14. Running Gear The Liberty Ships had a style of rudder that I have not seen before. It’s basically 2 airfoil shapes stacked on top of each other, the top one would give thrust to port and the bottom to starboard. The only reason for this that I can think of is that the relatively crude prop would have more side thrust than more complicated (and expensive) ones would so this was an attempt to reduce wear on the rudder bearings. Here’s mine. For those who may build the kit I recommend using.20 wire drilled into the rudder , covered by 1/16 tubing above it. The 3/32 stock recommended in the kit is too big after the rudder has been shaped. Drilling a 1/8 inch hole into the thin after section was a little intimidating, I started with a 1/16 bit and worked my way up. After the shaft opening was drilled it was time to finish the final shaping of the hull in that area: Here’s the final product ( the prop and rudder are off plumb because they are not glued in place, I’ll glue them near the end of the build to save them from getting wacked.) The eye pads above the prop are scratch, you can see the real things in the first 2 pix above. The anchors were easy to add. At this point the hull “outside the lifelines” is done except for painting.
  15. Thanks for the links David but I've decided not to plate the hull, I might try it sometime on a smaller, and less expensive kit. Tim
  16. Underwater stuff The first item to add is the Paravane Chain Bracket to foot of the stem. The kit provides a nice piece of laser cut ply for the bracket: After cutting a thin slot in the stem with a razor saw it slides into place: The bilge keels are next. They are first cut to length, then the ends are shaped and finally both sides are sanded to bring the outboard edge to a knife-edge: The slots are marked on the hull using the drawings. These are fairly straight with almost no rise at the ends, probably because with this hull shape and an 11 knot top speed these ships did not throw much of a bow wave. The slots were cut with a hobby knife and deepened and widened with a narrow file: The starboard bilge keel in place prior to touching up with filler and primer: Next up will be fabricating the rudder and prop shaft.
  17. Red- thanks for the kind words. David B - I thought about adding plating with aluminum tape ( the thickness of sheet styrene would be over scale) but after playing with it on scrap wood I've decided not to. 90% of it looked OK but there were enough problems (wrinkles, uneven edges, etc) that I had no doubt I would have ended up stripping it all off. I've got a good, smooth finish on the hull and I'm just going to go with that.
  18. Hull shaping done I’ve finished the initial shaping the hull using the templates (adjustments may be needed based on what the primer shows). Some minor file and hobby knife work remains to be done around the rudder post and shaft housing to make sure the prop and rudder fit OK. The first smooth sanding is done, now it’s a matter of priming and resanding, repeated as needed to get a smooth “steel” finish.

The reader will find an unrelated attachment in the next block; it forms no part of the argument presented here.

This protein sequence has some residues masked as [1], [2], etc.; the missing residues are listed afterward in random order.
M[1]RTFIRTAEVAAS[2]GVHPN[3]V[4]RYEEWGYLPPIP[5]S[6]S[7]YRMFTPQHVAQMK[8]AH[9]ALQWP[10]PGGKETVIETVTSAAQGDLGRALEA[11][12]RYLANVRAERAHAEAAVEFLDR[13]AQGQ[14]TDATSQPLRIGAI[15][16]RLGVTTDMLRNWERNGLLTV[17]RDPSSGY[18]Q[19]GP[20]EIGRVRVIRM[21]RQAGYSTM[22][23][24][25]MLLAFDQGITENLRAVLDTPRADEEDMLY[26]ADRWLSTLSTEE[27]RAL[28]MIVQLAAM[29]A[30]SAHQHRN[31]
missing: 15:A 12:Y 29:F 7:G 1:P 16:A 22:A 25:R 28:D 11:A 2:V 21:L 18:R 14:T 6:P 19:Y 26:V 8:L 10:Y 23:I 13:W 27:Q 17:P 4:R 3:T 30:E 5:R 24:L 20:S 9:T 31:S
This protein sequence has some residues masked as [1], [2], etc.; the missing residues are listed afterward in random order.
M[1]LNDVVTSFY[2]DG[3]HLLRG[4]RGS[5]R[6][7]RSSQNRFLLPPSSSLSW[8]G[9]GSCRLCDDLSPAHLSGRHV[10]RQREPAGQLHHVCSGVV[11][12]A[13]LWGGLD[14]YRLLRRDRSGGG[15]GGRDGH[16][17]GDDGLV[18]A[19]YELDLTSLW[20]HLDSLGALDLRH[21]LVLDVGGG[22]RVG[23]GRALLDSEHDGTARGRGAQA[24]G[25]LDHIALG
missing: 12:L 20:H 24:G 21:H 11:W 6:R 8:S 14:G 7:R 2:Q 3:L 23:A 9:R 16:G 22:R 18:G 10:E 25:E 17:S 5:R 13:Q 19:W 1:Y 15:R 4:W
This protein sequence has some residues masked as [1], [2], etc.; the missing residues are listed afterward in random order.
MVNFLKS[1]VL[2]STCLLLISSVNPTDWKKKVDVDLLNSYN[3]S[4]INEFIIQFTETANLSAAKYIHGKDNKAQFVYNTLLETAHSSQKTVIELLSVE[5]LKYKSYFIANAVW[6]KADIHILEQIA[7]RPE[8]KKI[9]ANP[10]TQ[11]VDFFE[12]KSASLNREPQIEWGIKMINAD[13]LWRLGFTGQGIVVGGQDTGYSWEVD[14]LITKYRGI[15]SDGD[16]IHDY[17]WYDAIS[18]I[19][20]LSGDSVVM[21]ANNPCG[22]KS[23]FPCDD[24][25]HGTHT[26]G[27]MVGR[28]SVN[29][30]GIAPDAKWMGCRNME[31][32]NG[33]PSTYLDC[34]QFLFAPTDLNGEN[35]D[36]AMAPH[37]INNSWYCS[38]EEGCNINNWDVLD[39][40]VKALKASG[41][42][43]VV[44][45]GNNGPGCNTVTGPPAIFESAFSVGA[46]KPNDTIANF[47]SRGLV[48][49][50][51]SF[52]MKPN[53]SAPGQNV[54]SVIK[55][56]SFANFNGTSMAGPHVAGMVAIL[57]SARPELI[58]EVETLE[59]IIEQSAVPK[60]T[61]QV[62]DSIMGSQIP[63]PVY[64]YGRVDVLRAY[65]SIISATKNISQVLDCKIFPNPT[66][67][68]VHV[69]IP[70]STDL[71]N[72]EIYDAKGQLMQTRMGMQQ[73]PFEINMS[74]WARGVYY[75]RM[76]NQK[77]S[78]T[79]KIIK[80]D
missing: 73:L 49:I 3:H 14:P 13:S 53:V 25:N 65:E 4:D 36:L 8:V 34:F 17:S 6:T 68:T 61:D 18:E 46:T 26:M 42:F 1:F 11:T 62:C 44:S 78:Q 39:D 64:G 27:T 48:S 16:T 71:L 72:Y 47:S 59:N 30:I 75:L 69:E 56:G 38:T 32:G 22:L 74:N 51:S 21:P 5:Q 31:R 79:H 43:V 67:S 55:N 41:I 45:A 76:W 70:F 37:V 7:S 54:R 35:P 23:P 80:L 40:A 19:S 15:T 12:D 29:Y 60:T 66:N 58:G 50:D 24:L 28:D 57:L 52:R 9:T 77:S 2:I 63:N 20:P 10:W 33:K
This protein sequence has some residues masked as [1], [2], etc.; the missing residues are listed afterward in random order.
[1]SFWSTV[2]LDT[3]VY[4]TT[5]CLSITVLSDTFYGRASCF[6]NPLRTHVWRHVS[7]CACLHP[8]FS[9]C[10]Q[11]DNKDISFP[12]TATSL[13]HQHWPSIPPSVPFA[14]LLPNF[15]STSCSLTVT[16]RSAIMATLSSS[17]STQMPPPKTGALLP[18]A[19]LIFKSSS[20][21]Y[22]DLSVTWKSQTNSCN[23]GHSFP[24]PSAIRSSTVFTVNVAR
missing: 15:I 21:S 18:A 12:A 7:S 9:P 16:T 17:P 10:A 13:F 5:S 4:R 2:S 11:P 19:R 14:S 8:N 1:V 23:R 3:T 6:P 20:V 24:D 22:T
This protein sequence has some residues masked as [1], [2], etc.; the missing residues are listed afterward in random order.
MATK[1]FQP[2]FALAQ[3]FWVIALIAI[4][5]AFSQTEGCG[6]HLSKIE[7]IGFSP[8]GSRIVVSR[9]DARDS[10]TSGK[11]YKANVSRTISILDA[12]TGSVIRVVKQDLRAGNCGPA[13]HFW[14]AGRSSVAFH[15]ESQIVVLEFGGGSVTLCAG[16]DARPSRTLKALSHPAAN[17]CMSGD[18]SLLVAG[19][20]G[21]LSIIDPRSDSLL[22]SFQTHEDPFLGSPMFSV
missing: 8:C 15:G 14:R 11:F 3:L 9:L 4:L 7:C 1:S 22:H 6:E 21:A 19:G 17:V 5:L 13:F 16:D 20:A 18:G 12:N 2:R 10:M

19. The hull bottom This is the 4th solid hull kit I’ve worked on and the first where I have had to give any thought to the bottom of the hull. With “traditional” hulls you shape the sides, which extend to the keel. Any discrepancies between the main deck to keel height on the plans and what comes out of the box is usually taken care of by taking some wood off the main deck (i.e. lowering it), although I have never had to do that. In the hull design of the Liberty ships the bottom of the hull is really a separate, distinct area. For most of the length the hull is a box shape with vertical sides and a flat bottom. After shaping the sides I was not happy with the curve of the hull between the bottom and sides - it should be a very small radius curve, basically a 90-degree angle that is rounded. The rough hull in the kit has a much larger radius curve, leaving a gap at the corner of the templates. There are only 2 options to address that; take more off of the sides or off the bottom. The sides cannot be reduced anymore without affecting the dimensions of the main deck or inaccurately slanting the sides toward the keel - they would no longer be perpendicular. So the answer was to take wood off the bottom. To find out how much I had to play with I compared the keel to bulwark measurements with the plans (something I should have done earlier) and found that the my hull was 3/16 to 1/4 inch too tall. Obviously the hull was machined to allow for this - I just didn't think to check it. Taking off that amount of wood would solve 3 issues: it would reduce the radius of the turn of the bilge, it would make the hull match the plans and it would fix a problem with the bottom - it should be dead flat from the foot of the stem to the tip of the rudder rest but as you can see below mine had a rise towards the stern: After several boring hours running a hand-held sander back and forth across the bottom everything fell into place. The curve at the turn of the bilge is good, the hull height matches the plans and the keel is flat. Next will be shaping the stern area, priming the hull and then resanding to remove rough spots and low areas (like the ones you can see in the photo above).